David Raybourne is an American journalist covering political news in Italy during the 1970's. He is involved with the Red Brigades when trying to help a friend (Alison King), who ... See full summary »
Lizzie Curry is on the verge of becoming a hopeless old maid. Her wit and intelligence and skills as a homemaker can't make up for the fact that she's just plain plain! Even the town ... See full summary »
Lt. Commander Finchhaven, a ghostly relic from the First World War, he had fallen down dead drunk on his first assignment and been consigned from the great beyond to sail the seas until a ... See full summary »
Henry Tawes is the sheriff in a small town in Tennessee. A man of strong moral fibre, he is always quick to judge others and follows the law zealously. Then he meets Alma, a young beautiful... See full summary »
Traveling rainmaker Starbuck arrives at the drought-ridden Curry place, promising rain for the farm and perhaps a romance for 'spinster sister' Lizzie Written by
M. S. Burton <firstname.lastname@example.org>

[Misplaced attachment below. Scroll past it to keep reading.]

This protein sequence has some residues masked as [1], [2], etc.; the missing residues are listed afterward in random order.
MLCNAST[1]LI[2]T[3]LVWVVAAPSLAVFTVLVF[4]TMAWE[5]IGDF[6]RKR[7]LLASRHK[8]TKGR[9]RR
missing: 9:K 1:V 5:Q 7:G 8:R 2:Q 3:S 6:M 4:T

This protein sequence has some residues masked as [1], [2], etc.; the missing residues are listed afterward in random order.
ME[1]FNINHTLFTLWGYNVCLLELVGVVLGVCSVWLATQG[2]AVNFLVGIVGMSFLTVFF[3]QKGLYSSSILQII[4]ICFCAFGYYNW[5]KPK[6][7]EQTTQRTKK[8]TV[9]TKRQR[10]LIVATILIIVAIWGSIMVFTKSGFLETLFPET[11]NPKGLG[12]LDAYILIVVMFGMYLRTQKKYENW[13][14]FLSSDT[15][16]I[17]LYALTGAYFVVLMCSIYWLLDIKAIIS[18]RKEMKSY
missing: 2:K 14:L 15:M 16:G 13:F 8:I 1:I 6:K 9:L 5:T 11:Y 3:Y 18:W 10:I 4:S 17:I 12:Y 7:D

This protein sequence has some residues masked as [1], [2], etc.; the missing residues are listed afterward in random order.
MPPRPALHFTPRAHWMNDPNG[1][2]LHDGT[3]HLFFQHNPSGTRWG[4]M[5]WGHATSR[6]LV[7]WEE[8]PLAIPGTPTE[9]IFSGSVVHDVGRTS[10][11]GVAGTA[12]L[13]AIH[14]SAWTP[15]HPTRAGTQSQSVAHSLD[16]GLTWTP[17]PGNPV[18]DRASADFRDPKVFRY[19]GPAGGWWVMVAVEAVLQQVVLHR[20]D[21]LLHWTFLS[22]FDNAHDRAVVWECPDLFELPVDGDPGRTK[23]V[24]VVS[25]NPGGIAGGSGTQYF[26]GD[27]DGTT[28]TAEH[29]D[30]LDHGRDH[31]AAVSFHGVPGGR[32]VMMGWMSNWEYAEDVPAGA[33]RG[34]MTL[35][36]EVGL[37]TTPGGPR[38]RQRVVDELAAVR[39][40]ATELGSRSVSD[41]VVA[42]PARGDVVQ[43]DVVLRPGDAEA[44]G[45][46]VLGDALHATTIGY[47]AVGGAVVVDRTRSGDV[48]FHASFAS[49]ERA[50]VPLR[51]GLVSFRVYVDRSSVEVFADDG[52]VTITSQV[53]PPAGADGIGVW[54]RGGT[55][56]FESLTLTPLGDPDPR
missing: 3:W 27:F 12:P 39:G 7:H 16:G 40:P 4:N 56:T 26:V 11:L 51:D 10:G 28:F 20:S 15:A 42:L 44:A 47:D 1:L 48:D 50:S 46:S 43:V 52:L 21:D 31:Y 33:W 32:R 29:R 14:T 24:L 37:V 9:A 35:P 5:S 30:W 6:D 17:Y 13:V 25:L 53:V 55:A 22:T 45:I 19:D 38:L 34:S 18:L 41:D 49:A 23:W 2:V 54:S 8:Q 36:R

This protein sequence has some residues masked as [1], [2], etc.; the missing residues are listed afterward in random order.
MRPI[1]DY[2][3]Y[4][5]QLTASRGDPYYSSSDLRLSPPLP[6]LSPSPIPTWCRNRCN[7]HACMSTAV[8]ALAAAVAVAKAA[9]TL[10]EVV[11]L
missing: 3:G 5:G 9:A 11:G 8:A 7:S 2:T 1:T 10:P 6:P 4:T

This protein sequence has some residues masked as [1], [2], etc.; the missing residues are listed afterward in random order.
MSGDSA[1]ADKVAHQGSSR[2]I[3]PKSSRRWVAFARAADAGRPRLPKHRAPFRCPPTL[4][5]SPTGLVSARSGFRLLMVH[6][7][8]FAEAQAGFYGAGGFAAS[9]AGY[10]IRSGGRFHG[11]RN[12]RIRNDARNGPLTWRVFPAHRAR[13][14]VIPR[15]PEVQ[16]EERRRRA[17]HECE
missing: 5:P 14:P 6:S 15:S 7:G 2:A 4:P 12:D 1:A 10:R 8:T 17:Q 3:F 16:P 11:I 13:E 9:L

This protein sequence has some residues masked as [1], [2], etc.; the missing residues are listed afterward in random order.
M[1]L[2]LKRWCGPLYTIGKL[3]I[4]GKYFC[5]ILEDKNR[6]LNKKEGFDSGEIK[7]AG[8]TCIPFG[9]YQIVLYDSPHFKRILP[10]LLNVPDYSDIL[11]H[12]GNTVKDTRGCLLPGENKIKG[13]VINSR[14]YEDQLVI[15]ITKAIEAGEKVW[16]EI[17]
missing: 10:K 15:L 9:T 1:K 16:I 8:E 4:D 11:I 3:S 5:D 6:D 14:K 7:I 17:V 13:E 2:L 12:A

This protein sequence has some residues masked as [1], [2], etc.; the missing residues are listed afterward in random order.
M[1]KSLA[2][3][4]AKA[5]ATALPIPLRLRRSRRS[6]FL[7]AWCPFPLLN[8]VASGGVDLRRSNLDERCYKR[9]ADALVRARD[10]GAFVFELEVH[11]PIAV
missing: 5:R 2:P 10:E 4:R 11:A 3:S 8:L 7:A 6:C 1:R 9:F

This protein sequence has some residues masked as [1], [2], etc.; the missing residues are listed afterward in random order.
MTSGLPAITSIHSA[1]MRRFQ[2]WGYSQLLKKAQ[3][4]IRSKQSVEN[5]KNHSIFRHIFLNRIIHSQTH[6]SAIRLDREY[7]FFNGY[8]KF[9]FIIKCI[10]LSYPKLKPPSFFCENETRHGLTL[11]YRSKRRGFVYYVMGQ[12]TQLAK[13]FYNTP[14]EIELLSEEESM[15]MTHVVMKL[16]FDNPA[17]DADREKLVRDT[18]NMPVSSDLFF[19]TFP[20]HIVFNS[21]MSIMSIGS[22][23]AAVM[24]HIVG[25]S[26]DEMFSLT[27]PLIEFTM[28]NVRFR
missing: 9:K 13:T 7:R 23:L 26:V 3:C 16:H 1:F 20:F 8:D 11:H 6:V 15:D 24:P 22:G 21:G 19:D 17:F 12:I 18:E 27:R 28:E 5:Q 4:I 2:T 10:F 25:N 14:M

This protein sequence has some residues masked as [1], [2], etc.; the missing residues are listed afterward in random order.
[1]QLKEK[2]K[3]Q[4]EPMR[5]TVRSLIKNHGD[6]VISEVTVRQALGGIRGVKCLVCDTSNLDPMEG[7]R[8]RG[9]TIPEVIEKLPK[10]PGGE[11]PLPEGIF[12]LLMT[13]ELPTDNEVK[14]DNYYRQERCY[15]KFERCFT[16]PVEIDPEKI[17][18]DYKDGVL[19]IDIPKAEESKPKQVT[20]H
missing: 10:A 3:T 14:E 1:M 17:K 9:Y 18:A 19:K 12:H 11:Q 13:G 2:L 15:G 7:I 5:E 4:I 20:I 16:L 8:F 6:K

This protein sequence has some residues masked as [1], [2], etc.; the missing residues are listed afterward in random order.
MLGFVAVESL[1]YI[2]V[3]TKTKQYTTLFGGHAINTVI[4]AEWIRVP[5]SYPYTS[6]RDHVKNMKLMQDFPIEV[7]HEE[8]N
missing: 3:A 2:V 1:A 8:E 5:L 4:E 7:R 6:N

I saw this TV production of the classic American play 2 or 3 years after it was made and was struck by one major, inescapable, inexcusable flaw: it contained the single worst piece of casting I had ever seen. Tuesday Weld is simply incapable of playing a spinster. There isn't enough make-up in Hollywood to make that beauty unattractive. The subtle, hidden qualities of feminine beauty that Lizzie is meant to discover slowly as the play progresses are all flagrant and obvious in Weld from the git-go. Her polish and confidence cannot be concealed or denied at any time on any level thus rendering her character unbelievable. Katherine Hepburn had a bony enough face and an odd enough personality to pull it off in the movie version. Weld can't. As a result the plot seemed ludicrous, the theme, the message lost. A sad waste of talent and performances.
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